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ERIC Number: ED133073
Record Type: RIE
Publication Date: 1976-Nov-23
Pages: 22
Abstractor: N/A
Reference Count: 0
The Relationship Between the Home and School in Influencing the Learning of Children.
Kifer, Edward
This paper discusses the influence of home and school environments on learning in children. Studies are cited which support the hypothesis that the home environment is the major predictor of school achievement. These studies deal with "status" variables such as father's occupation and education, mother's education, and social and economic status of the family. "Status" variables are contrasted with "process" variables, which indicate what parents do to encourage or support (directly or indirectly) the educational achievements and related attitudes of their children. Process variables in both home and school are of interest because they provide clues to structuring optimal learning environments. Research indicates a correlation between certain (process variables) in the home environment and school achievement. These process variables can be seen as facets of three main conceptual dimensions of the home environment: (1) the verbal dimension, (2) activities congruent with the expectations and demands of school, and (3) the general cultural level of the home. Variables found in research to be important to the school environment are teacher competence, classroom teaching procedures, and the ability to elicit student motivation. It is suggested that in addition to considering process variables and what it is these process variables change, researchers should also look at the climate surrounding parent-child and teacher-student interactions. (SB)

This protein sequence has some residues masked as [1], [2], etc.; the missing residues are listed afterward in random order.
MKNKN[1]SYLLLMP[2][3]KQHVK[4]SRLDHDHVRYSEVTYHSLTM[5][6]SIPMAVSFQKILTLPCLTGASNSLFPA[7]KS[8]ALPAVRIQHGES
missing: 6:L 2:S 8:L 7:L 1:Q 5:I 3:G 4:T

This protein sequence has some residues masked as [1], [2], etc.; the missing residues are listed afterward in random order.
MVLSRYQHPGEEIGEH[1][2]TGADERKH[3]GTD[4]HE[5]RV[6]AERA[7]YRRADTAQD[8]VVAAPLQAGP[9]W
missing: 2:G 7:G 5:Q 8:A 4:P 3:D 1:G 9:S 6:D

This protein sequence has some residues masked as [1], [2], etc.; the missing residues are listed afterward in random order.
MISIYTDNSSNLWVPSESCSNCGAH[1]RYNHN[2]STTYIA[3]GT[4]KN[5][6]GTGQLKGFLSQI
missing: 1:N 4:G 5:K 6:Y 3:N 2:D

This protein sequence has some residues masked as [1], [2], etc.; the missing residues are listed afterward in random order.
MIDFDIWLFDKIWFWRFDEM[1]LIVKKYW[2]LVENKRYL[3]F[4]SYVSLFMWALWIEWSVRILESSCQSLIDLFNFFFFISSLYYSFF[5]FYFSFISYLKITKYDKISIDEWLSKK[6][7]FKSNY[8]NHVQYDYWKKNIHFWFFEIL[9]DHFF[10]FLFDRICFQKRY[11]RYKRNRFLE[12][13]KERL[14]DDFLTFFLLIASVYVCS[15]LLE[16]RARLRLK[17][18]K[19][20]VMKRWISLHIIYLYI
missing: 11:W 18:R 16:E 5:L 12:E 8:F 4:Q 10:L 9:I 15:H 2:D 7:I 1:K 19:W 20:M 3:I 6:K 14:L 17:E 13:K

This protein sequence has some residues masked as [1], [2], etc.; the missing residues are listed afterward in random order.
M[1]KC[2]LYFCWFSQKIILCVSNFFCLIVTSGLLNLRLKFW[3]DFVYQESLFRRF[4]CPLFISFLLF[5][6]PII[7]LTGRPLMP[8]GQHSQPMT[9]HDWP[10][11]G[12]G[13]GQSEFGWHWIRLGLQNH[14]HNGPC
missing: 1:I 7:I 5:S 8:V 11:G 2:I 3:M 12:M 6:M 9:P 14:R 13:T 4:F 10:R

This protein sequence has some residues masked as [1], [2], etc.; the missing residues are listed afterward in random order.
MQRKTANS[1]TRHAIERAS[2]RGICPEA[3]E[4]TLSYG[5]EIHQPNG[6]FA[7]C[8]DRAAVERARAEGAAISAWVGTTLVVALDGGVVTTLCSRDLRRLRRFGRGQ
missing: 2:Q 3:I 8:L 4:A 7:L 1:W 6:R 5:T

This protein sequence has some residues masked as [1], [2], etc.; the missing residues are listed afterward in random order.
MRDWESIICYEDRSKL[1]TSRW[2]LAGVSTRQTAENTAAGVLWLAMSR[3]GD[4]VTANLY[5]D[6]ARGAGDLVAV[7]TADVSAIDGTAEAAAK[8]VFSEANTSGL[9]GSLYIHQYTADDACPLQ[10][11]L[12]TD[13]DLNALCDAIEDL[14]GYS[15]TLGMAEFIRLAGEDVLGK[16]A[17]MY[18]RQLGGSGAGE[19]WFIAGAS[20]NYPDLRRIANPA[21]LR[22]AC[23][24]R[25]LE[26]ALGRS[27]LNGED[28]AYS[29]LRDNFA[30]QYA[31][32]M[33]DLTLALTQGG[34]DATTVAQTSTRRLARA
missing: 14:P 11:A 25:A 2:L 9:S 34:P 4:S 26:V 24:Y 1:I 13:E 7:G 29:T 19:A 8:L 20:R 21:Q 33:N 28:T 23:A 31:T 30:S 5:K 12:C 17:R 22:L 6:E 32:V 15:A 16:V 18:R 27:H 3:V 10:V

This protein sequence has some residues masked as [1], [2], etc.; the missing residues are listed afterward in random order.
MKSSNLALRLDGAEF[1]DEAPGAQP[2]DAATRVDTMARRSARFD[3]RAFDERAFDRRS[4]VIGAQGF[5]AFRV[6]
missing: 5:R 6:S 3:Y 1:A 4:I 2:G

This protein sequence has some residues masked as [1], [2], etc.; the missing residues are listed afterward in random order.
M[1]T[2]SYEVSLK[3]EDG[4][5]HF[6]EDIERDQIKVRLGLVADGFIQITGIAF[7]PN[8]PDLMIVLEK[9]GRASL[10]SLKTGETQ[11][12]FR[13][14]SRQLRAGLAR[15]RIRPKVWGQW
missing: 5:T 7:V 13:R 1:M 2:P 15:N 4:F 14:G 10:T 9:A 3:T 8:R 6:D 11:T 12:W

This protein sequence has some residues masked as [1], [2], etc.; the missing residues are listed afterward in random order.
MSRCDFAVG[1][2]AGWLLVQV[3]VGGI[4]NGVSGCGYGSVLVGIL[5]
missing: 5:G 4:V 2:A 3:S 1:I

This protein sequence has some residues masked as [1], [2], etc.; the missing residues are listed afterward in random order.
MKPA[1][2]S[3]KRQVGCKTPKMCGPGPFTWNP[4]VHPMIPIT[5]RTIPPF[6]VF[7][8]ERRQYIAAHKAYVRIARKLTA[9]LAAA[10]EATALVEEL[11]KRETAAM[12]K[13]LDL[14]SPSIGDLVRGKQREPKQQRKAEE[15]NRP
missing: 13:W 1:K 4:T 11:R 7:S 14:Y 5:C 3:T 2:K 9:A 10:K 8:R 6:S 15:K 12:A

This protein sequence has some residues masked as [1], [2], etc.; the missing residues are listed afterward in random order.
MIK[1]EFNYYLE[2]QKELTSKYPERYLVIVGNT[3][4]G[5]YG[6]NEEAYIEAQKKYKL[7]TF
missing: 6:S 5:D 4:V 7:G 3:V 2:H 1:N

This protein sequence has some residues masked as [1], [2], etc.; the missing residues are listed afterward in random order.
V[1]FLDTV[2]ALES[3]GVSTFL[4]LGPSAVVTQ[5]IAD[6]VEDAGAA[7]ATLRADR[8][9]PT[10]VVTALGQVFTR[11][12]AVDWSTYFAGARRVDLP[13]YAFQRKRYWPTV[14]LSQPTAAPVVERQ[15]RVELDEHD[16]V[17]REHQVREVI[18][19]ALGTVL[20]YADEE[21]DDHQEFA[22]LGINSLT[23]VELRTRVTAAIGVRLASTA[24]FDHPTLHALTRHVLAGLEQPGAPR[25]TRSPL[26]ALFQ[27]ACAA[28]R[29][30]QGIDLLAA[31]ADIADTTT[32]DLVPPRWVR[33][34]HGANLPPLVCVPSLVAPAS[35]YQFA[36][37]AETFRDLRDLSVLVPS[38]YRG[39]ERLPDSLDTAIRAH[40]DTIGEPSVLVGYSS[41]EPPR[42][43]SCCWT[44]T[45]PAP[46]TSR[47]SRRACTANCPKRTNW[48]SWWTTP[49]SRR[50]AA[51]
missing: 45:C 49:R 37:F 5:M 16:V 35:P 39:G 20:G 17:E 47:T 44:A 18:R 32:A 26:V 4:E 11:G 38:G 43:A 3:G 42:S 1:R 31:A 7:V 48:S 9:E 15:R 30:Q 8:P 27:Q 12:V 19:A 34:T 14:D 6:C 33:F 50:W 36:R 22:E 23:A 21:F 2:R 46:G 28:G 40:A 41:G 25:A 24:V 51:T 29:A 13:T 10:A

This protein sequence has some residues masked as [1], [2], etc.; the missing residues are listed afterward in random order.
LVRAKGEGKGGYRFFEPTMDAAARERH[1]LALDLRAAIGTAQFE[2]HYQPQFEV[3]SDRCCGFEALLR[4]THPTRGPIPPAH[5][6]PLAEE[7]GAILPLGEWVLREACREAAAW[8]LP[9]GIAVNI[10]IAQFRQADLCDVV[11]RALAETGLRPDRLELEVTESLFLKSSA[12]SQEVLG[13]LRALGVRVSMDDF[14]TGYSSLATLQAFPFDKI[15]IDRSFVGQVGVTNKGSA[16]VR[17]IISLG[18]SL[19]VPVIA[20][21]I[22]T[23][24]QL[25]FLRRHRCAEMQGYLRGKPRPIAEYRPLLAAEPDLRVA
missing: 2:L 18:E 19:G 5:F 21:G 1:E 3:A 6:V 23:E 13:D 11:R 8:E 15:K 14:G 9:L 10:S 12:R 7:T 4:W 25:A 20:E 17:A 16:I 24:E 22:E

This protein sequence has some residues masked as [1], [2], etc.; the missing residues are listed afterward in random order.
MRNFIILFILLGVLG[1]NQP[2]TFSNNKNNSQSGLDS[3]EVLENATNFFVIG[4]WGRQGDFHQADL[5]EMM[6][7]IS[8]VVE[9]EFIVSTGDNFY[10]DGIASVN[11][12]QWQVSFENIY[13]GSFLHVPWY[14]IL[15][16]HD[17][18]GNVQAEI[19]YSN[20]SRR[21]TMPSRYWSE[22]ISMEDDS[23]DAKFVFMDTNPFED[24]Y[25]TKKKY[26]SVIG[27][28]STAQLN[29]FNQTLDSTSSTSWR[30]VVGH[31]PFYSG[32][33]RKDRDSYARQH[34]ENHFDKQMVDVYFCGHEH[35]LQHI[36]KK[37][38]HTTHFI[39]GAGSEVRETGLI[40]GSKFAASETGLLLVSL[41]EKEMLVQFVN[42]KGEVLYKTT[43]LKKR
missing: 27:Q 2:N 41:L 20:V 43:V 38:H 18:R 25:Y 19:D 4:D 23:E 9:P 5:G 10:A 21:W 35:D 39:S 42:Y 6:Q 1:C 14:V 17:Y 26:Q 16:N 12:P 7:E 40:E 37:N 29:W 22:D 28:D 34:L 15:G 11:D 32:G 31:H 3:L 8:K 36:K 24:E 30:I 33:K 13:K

Publication Type: Speeches/Meeting Papers
Education Level: N/A
Audience: N/A
Language: N/A
Sponsor: N/A
Authoring Institution: N/A
Note: Paper presented at the Pre-Convention Conference on Research of the National Council of Teachers of English (Chicago, Illinois, November 23, 1976)